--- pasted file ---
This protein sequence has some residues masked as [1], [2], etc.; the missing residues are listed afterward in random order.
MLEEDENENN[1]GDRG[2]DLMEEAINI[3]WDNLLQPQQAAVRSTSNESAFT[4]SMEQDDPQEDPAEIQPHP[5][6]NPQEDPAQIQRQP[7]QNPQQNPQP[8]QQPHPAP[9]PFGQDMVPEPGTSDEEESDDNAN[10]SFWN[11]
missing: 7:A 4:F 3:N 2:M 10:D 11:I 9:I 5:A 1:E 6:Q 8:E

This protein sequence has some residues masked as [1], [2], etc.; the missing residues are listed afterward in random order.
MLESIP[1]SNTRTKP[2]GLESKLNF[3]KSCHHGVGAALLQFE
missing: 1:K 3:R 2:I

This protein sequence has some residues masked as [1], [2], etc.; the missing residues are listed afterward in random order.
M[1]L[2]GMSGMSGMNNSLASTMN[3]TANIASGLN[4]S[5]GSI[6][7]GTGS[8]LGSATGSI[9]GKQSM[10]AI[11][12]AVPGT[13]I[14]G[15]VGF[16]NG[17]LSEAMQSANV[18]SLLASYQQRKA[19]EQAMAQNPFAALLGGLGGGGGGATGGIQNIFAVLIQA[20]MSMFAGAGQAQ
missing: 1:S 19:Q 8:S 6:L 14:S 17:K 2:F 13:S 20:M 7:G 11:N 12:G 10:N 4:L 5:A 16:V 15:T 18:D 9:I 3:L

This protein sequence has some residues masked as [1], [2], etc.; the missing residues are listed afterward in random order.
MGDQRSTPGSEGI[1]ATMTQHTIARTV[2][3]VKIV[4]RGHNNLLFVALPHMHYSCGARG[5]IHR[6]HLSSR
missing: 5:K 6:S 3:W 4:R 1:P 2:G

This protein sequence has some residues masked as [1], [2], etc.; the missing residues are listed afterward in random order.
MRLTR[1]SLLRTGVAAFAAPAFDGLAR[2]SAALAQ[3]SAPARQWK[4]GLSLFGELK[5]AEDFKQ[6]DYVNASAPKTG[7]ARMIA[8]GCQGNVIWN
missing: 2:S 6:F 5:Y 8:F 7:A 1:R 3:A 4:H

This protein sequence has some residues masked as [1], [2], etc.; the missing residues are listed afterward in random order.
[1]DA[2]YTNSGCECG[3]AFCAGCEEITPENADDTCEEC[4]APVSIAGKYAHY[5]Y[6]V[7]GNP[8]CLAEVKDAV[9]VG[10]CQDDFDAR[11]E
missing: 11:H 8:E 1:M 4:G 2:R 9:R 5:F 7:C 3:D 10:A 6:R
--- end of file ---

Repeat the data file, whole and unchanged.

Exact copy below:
This protein sequence has some residues masked as [1], [2], etc.; the missing residues are listed afterward in random order.
MLEEDENENN[1]GDRG[2]DLMEEAINI[3]WDNLLQPQQAAVRSTSNESAFT[4]SMEQDDPQEDPAEIQPHP[5][6]NPQEDPAQIQRQP[7]QNPQQNPQP[8]QQPHPAP[9]PFGQDMVPEPGTSDEEESDDNAN[10]SFWN[11]
missing: 7:A 4:F 3:N 2:M 10:D 11:I 9:I 5:A 1:E 6:Q 8:E

This protein sequence has some residues masked as [1], [2], etc.; the missing residues are listed afterward in random order.
MLESIP[1]SNTRTKP[2]GLESKLNF[3]KSCHHGVGAALLQFE
missing: 1:K 3:R 2:I

This protein sequence has some residues masked as [1], [2], etc.; the missing residues are listed afterward in random order.
M[1]L[2]GMSGMSGMNNSLASTMN[3]TANIASGLN[4]S[5]GSI[6][7]GTGS[8]LGSATGSI[9]GKQSM[10]AI[11][12]AVPGT[13]I[14]G[15]VGF[16]NG[17]LSEAMQSANV[18]SLLASYQQRKA[19]EQAMAQNPFAALLGGLGGGGGGATGGIQNIFAVLIQA[20]MSMFAGAGQAQ
missing: 1:S 19:Q 8:S 6:L 14:S 17:K 2:F 13:S 20:M 7:G 11:N 12:G 10:N 4:L 5:A 16:V 15:T 18:D 9:I 3:L

This protein sequence has some residues masked as [1], [2], etc.; the missing residues are listed afterward in random order.
MGDQRSTPGSEGI[1]ATMTQHTIARTV[2][3]VKIV[4]RGHNNLLFVALPHMHYSCGARG[5]IHR[6]HLSSR
missing: 5:K 6:S 3:W 4:R 1:P 2:G

This protein sequence has some residues masked as [1], [2], etc.; the missing residues are listed afterward in random order.
MRLTR[1]SLLRTGVAAFAAPAFDGLAR[2]SAALAQ[3]SAPARQWK[4]GLSLFGELK[5]AEDFKQ[6]DYVNASAPKTG[7]ARMIA[8]GCQGNVIWN
missing: 2:S 6:F 5:Y 8:F 7:A 1:R 3:A 4:H

This protein sequence has some residues masked as [1], [2], etc.; the missing residues are listed afterward in random order.
[1]DA[2]YTNSGCECG[3]AFCAGCEEITPENADDTCEEC[4]APVSIAGKYAHY[5]Y[6]V[7]GNP[8]CLAEVKDAV[9]VG[10]CQDDFDAR[11]E
missing: 11:H 8:E 1:M 4:G 2:R 9:R 5:F 7:C 3:D 10:A 6:R